Trader Joe’s Scallion Pancakes (Pa jeon)Posted: June 17, 2014
What? Korea has a sort of dinner pancakes made from more veggies than batter? And Trader Joe’s has brought it to us under the simple, if intriguing, name of Scallion Pancakes? This sort of esoteric awesomeness is exactly what I made this blog for.
What are you, scallion pancakes? What are, as the South Koreans say, pa jeon? I wondered these things as I stood stupid in the frozen food aisle. I tried smelling the bag. No luck there – the strange mystery of scallion pancakes was securely locked inside the cheerful green sack. Was it really just pancakes made with wild green onions? Could that possibly be any good? If pa jeon was a product of, say, Swinton England, I would guess no – but this is a tradition Korean food and I’ve done pretty well by those so far, despite the occasionally debacle, so I was willing to give it the old college try. Was this going to be another Spicy Seaweed Salad or just another dehydrated kimchi? Fortunately, it’s my pleasure to report that Trader Joe’s Scallion Pancakes are totally awesome.
Jeon in Korean (pronounced “jun”) means something like “battered stuff”, while pa means scallions (aka green onions). Pa is by no means the only Jeon out there – the Koreans really went to town on the whole notion. Where Americans were content to put some bananas in their flapjacks then rest on their laurels, the South Koreans diced up basically anything they could get their hands on. While the scallions and batter are usually there, it can come loaded up with any sort of seafood or meat imaginable. Trader Joe’s gives us the most basic version here – plain green onions with a smattering of other vegetables, including leeks and onions plus some carrots and oyster mushrooms.
If pretty much anything can go into a scallion pancake, you might wonder why the Koreans insist on keeping the scallions in there at all. The answer is one, because they are super delicious, and two, because of history. As well as I could dig up, pa jeon owes its existence to a bunch of Koreans that started throwing green onions at retreating Japanese soldiers during one of the numerous Japanese-Korean battles of the the late 16th century. Obviously, that led immediately to people cooking them into pancakes for some reason. There’s no figuring out history folks, it’s just a bunch of crazy stuff like that.
At any rate, scallion pancakes are exactly what they sound like – each bag contains four danish sized “pancakes” made with a wheat and egg batter mixed with, you guessed it, scallions. I put pancake is quotes because the word doesn’t quite do justice to what you’re getting. The shape is approximately that of a nice sized buttermilk flapjack, flat, smooth, rounded and about a ¼ inch thick, but that’s where the resemblance ends. The pa jeon batter is very different from pancake batter. Trader Joe’s uses a mix of wheat flour, corn powder, baking powder, and a touch of egg in their mix, and the result is something more like bread dough than pancake batter – a difference that comes to the fore when you fry them up. Instead of staying light and fluffy, like they are when they come out the bag, the pa jeon become golden and crispy on the stove top. This crispy crunchiness is delightfully toothsome, with a somewhat flaky and pastry-like crunch to the bite.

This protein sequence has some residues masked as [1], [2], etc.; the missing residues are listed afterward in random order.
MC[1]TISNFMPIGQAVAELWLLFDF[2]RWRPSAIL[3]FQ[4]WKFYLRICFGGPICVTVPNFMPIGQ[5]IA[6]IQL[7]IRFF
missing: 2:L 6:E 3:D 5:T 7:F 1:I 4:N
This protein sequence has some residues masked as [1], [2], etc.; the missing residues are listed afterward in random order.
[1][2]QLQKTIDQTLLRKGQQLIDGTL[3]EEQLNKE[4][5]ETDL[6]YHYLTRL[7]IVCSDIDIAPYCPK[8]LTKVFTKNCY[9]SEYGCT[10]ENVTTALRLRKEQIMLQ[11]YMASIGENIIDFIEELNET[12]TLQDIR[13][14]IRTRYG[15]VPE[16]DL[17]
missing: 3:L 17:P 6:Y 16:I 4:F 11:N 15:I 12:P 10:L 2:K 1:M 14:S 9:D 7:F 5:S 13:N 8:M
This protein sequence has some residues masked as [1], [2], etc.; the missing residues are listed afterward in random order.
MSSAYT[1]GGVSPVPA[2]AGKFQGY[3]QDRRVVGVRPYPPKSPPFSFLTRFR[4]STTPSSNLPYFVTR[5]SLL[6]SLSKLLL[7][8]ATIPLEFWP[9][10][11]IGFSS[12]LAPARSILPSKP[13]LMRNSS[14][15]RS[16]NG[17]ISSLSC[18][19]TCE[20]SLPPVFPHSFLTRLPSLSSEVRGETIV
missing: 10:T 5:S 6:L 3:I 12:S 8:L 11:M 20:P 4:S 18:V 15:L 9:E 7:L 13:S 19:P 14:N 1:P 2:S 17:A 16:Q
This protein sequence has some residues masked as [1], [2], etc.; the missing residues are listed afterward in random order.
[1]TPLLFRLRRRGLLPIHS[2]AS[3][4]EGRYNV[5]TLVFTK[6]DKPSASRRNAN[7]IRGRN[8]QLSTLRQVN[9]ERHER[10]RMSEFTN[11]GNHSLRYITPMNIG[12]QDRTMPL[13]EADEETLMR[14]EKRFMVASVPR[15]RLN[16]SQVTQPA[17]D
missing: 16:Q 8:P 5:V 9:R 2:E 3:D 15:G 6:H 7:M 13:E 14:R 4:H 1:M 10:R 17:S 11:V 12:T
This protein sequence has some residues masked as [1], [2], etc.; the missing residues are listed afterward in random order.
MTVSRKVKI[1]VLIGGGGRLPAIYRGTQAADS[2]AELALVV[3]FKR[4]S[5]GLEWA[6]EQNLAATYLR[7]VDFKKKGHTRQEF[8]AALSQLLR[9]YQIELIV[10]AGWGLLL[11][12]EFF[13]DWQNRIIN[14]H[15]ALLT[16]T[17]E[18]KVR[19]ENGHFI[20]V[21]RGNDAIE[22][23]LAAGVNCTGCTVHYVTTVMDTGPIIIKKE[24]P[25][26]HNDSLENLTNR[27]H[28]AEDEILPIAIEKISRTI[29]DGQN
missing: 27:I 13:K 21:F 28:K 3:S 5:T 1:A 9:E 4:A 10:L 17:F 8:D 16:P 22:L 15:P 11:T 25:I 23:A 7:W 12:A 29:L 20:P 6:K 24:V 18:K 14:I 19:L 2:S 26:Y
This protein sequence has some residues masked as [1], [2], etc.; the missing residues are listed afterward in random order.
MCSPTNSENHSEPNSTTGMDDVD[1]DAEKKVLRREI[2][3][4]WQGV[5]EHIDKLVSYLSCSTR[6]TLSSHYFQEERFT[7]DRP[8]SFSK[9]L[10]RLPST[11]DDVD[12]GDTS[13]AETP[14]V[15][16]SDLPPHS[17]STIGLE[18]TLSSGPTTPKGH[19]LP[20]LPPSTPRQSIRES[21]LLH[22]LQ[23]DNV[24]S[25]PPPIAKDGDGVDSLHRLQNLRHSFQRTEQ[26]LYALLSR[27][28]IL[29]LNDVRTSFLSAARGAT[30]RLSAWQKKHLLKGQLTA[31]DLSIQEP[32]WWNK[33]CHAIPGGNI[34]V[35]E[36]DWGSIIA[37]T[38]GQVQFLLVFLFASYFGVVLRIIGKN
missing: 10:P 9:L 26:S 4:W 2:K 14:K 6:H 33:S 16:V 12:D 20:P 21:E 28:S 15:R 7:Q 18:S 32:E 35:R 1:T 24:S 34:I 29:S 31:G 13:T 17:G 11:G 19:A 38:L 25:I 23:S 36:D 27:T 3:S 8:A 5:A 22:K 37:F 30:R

Once you do throw your scallion pancakes on the stove, get ready for a room filling aroma of mouthwatering proportions. The mixture of onions, leeks, mushrooms and other veggies smells warm, rich and hearty – expect people to be popping their heads in to see what smells so good.
A single glance at these scallion pancakes makes it obvious that they are packed with all sorts of vegetables. What’s more surprising is how much oil is in there as well. Whether you cook these up in a frying pan or in the oven, you’ll notice the pool of oil that forms around each cake. With 7 grams of fat in each pancake and 21 grams of carbs, these are more savory appetizer than health food. On the other hand, with only 160 calories in each pancake, and so much vegetable filler, you can fret the guilt off pretty quickly.
A final note – although Trader Joe’s doesn’t mention it on the bag, you’ll want to eat the scallion pancakes with a traditional dipping sauce of some kind. The most basic type (which worked well for me) is just to mix up a little bit of soy sauce and white (or rice) vinegar. If you’re looking for a fancier sauce recipe, you can try this rather complex one http://www.trifood.com/pajeon.asp.
Would I Recommend Them: If you’ve never tried a savory pancake before, you should try these.
Would I Buy Them Again: Yes indeed – these make great snacks/appetizers/sides.
Final synopsis: Crispy, scallion filled pancakes that prove the Koreans know what they’re doing in the kitchen.